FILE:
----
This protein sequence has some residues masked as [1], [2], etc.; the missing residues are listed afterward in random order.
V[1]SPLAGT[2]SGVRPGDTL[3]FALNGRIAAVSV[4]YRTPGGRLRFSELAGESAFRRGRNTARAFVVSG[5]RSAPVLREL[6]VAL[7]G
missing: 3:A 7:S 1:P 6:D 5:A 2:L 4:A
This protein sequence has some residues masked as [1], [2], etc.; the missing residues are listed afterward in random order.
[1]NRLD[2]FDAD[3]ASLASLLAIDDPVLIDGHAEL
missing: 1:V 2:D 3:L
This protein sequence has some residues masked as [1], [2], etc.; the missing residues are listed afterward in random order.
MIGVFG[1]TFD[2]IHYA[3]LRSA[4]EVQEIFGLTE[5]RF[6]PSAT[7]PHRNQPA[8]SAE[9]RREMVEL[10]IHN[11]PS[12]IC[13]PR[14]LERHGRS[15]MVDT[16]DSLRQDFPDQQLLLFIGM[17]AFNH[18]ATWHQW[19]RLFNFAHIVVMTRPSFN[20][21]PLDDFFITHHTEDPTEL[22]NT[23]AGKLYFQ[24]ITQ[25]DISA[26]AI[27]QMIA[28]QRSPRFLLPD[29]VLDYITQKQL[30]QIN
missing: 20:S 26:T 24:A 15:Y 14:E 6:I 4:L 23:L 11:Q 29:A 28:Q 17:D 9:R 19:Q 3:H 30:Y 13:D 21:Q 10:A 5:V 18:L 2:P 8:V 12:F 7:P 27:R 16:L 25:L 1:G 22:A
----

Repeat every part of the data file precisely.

This protein sequence has some residues masked as [1], [2], etc.; the missing residues are listed afterward in random order.
V[1]SPLAGT[2]SGVRPGDTL[3]FALNGRIAAVSV[4]YRTPGGRLRFSELAGESAFRRGRNTARAFVVSG[5]RSAPVLREL[6]VAL[7]G
missing: 3:A 7:S 1:P 6:D 5:A 2:L 4:A
This protein sequence has some residues masked as [1], [2], etc.; the missing residues are listed afterward in random order.
[1]NRLD[2]FDAD[3]ASLASLLAIDDPVLIDGHAEL
missing: 1:V 2:D 3:L
This protein sequence has some residues masked as [1], [2], etc.; the missing residues are listed afterward in random order.
MIGVFG[1]TFD[2]IHYA[3]LRSA[4]EVQEIFGLTE[5]RF[6]PSAT[7]PHRNQPA[8]SAE[9]RREMVEL[10]IHN[11]PS[12]IC[13]PR[14]LERHGRS[15]MVDT[16]DSLRQDFPDQQLLLFIGM[17]AFNH[18]ATWHQW[19]RLFNFAHIVVMTRPSFN[20][21]PLDDFFITHHTEDPTEL[22]NT[23]AGKLYFQ[24]ITQ[25]DISA[26]AI[27]QMIA[28]QRSPRFLLPD[29]VLDYITQKQL[30]QIN
missing: 20:S 26:T 24:A 15:Y 14:E 6:I 4:L 23:L 11:Q 29:A 28:Q 17:D 9:R 19:Q 3:H 30:Y 13:D 21:Q 10:A 5:V 18:L 2:P 8:V 12:F 7:P 27:R 16:L 25:L 1:G 22:A